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Blog Archive for July, 2017

Most commonly overlooked home maintenance chores

Categories: Blog | Posted: July 13, 2017

Owning a home comes with lots of responsibilities. In addition to paying the bills, you also need to keep up with the upkeep. There are some basic, routine maintenance chores that will increase your peace of mind while also decreasing the repair bills that come with neglect.

Here are the most commonly overlooked home maintenance chores.

CLEAN…

Gutters. Dirt and debris builds up in your gutters and prohibits the flow of rain and melted snow. If the water backs up, it can cause damage to your home. Clean your gutters in both the spring and the fall.

Exterior dryer vent. You might remember to clean the dryer’s lint trap after every load, but don’t forget that lint is also collecting in the exterior vent. A clogged dryer vent is a fire hazard. Have your exterior vent checked and cleaned once a year, or when you notice that your laundry isn’t drying properly.

Refrigerator coils. Dust collects on the coils on the back of your refrigerator, reducing the appliance’s efficiency. Twice a year, summon up your courage and go where very few people ever venture.

REPLACE…

Curled or damaged roof shingles. Twice a year, inspect your roof as a proactive measure. Replace any shingles that aren’t in stellar condition, because ignoring this task could lead to leaks.

HVAC filters. A dirty filter makes your air conditioner and furnace work harder, which not only boosts your energy bill but reduces the air quality and the life of your HVAC system. Replace the air filtert monthly.

 

DRAIN

Water heaters. Sediment—sand, grit, and other minerals that haven’t dissolved into your water—collect at the bottom of your water heater. By flushing the water heater once a year, you enable your system to function at its best.

Outdoor faucets. Water expands when it freezes, and this ice can lead to burst pipes. Before the cold winter arrives, turn off the shut-off valve and drain any water remaining in the line.

CHECK…

Water pressure. Excess water pressure can burst hoses (e.g., washing machine). Low water pressure causes that rush of cold water in the shower when someone flushes a toilet. Use a simple pressure gauge to check your water pressure once or twice a year, or when you’re experiencing water flow issues.

Invest a little time in your home to keep everything working safely and efficiently. After all, you’ve invested so much in it already.

Source: Dirt2Doorbell

House-hunting tips for successful online home searches

Categories: Blog | Posted: June 29, 2017

Nine out of ten people who search for a new home use the Web at some point. According to Google, the number of real-estate related searches appearing on this browser increased 253% in four years.

We rely on our mobile devices for all sorts of research and purchases, so why not use this power tool when tackling the hunt for the perfect home? But, like any other online research, make sure you’re using the right resources that will give you accurate and useful information. Here are some tips for successful online home searches

  1. Use a reliable real estate search site. Realtor, Zillow, and Trulia are the most common sites for browsing listings. Realtor is the most up-to-date of the three, but you probably won’t find “For Sale By Owner” listings there. The site is sponsored by the National Association of Realtors, so it feels no obligation to list properties that aren’t represented by one of its members. Zillow is useful for gauging home values (although the numbers are calculated using an algorithm, so don’t count on them as a negotiating tool). Trulia has some valuable features, like using map overlays to learn more about a neighborhood’s schools, crime statistics, and amenities.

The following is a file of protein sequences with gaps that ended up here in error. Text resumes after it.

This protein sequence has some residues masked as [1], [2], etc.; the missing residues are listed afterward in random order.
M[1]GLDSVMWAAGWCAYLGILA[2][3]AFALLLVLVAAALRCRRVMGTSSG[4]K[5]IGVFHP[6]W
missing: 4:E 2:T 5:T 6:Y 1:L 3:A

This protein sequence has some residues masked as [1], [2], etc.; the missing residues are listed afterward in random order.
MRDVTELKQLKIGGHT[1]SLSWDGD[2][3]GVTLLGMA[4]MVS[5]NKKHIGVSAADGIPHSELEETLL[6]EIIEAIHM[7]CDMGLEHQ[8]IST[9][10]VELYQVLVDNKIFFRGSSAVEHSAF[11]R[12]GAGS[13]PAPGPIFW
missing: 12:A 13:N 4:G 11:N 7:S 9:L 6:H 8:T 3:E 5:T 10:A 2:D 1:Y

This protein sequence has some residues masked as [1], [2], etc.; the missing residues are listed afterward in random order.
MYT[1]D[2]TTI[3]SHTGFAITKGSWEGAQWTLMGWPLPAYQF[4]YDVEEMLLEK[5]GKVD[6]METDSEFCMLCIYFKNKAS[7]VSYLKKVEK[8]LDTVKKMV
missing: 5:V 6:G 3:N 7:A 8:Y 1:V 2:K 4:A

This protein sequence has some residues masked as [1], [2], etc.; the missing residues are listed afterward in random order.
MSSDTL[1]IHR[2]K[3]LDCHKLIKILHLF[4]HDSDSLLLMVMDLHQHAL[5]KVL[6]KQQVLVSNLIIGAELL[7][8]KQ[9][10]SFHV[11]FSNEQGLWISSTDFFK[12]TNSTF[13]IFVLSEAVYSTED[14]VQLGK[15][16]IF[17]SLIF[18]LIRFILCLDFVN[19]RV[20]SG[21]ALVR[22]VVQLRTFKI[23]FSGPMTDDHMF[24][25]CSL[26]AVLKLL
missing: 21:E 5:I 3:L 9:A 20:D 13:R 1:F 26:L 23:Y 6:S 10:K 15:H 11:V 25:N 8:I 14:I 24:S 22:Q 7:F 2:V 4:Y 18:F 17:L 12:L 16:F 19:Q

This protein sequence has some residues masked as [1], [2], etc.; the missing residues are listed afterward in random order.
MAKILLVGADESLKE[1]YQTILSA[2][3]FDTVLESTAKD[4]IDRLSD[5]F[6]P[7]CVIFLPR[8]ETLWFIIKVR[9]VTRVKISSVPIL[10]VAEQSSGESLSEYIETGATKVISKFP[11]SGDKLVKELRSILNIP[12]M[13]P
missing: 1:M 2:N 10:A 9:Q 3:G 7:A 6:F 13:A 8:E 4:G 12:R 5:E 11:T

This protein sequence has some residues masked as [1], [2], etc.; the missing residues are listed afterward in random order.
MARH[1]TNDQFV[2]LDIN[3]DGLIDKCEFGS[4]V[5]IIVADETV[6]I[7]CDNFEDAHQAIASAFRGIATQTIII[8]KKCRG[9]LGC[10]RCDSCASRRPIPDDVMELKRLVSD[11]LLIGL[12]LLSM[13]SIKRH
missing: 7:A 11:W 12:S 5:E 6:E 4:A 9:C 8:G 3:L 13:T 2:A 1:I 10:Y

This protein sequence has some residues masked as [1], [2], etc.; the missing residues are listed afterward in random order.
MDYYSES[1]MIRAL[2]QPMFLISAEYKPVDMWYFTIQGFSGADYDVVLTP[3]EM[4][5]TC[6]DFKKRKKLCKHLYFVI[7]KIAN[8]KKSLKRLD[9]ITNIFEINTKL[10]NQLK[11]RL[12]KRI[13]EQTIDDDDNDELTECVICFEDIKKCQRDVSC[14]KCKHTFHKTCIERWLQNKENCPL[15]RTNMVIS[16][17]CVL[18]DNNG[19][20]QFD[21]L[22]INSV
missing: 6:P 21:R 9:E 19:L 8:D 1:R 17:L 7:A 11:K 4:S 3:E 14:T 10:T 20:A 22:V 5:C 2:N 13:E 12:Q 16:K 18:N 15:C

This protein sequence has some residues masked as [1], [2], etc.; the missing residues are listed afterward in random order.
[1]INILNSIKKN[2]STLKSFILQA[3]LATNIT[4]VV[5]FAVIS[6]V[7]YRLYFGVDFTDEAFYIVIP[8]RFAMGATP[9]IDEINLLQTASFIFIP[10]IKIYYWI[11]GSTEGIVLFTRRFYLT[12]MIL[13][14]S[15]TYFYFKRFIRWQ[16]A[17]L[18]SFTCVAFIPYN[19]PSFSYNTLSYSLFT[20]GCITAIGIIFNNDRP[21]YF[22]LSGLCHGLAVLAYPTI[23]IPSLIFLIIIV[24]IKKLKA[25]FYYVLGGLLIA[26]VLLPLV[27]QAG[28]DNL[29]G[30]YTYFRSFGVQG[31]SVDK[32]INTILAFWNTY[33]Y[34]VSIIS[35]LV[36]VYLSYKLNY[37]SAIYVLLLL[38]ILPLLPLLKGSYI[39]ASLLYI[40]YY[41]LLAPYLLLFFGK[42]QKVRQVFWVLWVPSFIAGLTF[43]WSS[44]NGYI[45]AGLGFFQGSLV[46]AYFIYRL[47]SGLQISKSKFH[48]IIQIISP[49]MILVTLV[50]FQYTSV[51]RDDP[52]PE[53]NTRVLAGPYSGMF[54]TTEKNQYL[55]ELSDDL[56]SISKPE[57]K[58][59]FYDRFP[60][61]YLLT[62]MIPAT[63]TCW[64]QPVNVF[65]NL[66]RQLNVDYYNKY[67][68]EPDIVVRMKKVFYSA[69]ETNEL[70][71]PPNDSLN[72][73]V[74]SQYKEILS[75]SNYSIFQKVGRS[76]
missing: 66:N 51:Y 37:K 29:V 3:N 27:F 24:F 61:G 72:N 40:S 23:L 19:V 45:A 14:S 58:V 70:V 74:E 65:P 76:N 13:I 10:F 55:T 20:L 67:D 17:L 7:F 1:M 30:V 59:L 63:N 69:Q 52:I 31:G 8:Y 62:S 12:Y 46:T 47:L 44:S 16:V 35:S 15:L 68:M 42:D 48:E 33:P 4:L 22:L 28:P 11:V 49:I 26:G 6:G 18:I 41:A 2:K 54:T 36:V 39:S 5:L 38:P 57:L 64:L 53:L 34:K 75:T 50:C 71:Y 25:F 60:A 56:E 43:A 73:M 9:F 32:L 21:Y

2. Know your priorities and deal-breakers. To avoid wasting your time with homes that just don’t meet your needs, make a list of your criteria—location, size, age, and maximum price of the home, number of bedrooms and baths, lot size, and home style (e.g., single-family, duplex, condo, townhome). Enter those into your home search, as well as any other important features, like a swimming pool, attached garage, basement, fireplace, central air, handicap accessible, hardwood floors, or water view. You can specify new construction or look only for homes within communities. Start with the “must have” list so you don’t exclude a possible winner that is only lacking a feature that you could honestly live without.
  3. Research the school system. If you have school-age children, you can easily learn about the quality of the schools in the district. Go to org to review the ratings of each school, including private, charter, and magnet schools.
  4. Check out the neighborhood. If you’re new to the area you’re searching, it’s important to learn about the neighborhoods. Sites like Neighborhood Scout show you statistics on crime, average income levels, public school test scores, and home value trends. HomeFair has a tool that lets you compare the population’s demographics, including cost of living, between two cities. Go to Google Maps to get a satellite view of the area, with locations of nearby schools, hospitals, restaurants, and other services. If you’re unsure about the weather in the new area, visit The Weather Channel’s website.
  5. Check out the social, cultural, and recreation scenes. The city or regional Chamber of Commerce is a great resource for identifying popular local attractions, historical sites, and activities. Visit Facebook pages for those areas, and also search in to see what’s happening.

Of course, there’s only one way to truly get the feel for a home, a street, a neighborhood, and a town. Go for a drive, look around, stop and talk to people—you know, the old-fashioned, “manual” method.

Source: Dirt2Doorbell